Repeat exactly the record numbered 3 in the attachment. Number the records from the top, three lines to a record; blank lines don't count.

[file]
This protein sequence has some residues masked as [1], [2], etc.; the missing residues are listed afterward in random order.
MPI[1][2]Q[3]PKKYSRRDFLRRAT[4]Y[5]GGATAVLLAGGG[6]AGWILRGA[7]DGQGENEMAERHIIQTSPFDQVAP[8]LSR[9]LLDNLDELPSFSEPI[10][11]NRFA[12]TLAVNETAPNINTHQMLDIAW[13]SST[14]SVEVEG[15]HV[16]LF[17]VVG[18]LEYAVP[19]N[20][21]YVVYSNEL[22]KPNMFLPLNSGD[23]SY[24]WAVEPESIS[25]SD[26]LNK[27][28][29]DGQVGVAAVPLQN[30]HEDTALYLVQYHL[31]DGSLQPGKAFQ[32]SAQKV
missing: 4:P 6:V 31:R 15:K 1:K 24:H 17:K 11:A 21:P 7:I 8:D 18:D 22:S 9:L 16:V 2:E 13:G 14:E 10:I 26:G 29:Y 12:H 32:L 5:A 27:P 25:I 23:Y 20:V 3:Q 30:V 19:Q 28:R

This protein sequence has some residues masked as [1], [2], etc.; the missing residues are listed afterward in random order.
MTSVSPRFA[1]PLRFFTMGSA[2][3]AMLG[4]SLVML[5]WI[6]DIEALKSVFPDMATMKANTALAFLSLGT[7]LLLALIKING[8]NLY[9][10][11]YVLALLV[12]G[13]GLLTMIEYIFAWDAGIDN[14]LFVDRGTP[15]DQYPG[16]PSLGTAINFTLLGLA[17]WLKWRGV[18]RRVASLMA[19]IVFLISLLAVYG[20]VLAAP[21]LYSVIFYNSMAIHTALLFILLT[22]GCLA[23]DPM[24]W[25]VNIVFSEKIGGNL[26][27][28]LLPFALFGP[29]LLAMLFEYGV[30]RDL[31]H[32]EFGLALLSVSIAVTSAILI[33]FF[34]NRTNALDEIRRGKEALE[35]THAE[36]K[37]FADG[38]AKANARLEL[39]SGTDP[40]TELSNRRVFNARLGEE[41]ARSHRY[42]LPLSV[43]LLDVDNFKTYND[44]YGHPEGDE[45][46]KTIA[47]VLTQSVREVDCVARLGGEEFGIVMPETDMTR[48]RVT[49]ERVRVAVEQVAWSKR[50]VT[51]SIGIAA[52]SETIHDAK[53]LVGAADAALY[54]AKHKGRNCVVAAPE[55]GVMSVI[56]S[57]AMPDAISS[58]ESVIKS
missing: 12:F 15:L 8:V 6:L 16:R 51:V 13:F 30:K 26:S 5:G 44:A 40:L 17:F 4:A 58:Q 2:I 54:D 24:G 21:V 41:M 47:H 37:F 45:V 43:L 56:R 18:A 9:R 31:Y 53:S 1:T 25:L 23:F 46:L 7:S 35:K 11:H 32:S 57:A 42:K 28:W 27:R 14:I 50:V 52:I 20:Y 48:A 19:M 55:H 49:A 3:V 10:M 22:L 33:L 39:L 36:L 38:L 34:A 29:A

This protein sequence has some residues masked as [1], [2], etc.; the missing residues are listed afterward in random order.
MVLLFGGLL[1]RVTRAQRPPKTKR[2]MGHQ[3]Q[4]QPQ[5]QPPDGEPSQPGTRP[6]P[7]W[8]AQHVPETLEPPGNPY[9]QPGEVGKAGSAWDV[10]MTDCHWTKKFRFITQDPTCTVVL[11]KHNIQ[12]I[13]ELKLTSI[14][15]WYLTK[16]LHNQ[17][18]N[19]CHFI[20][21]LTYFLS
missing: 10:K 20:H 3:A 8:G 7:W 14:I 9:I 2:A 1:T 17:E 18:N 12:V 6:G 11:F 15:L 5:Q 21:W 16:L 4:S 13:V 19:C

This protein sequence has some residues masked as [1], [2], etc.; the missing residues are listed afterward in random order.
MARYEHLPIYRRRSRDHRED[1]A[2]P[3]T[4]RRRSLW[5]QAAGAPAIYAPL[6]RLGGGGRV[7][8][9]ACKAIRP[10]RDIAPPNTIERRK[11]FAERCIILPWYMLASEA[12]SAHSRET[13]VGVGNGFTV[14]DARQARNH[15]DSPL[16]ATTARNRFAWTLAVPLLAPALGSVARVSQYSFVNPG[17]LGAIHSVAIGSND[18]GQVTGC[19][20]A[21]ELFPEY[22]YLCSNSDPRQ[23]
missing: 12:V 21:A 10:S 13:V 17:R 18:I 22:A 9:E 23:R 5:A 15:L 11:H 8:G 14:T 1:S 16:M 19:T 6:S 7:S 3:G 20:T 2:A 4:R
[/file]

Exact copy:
This protein sequence has some residues masked as [1], [2], etc.; the missing residues are listed afterward in random order.
MVLLFGGLL[1]RVTRAQRPPKTKR[2]MGHQ[3]Q[4]QPQ[5]QPPDGEPSQPGTRP[6]P[7]W[8]AQHVPETLEPPGNPY[9]QPGEVGKAGSAWDV[10]MTDCHWTKKFRFITQDPTCTVVL[11]KHNIQ[12]I[13]ELKLTSI[14][15]WYLTK[16]LHNQ[17][18]N[19]CHFI[20][21]LTYFLS
missing: 10:K 20:H 3:A 8:G 7:W 14:I 9:I 2:A 1:T 17:E 18:N 12:V 6:G 11:F 15:L 5:Q 21:W 16:L 4:S 13:V 19:C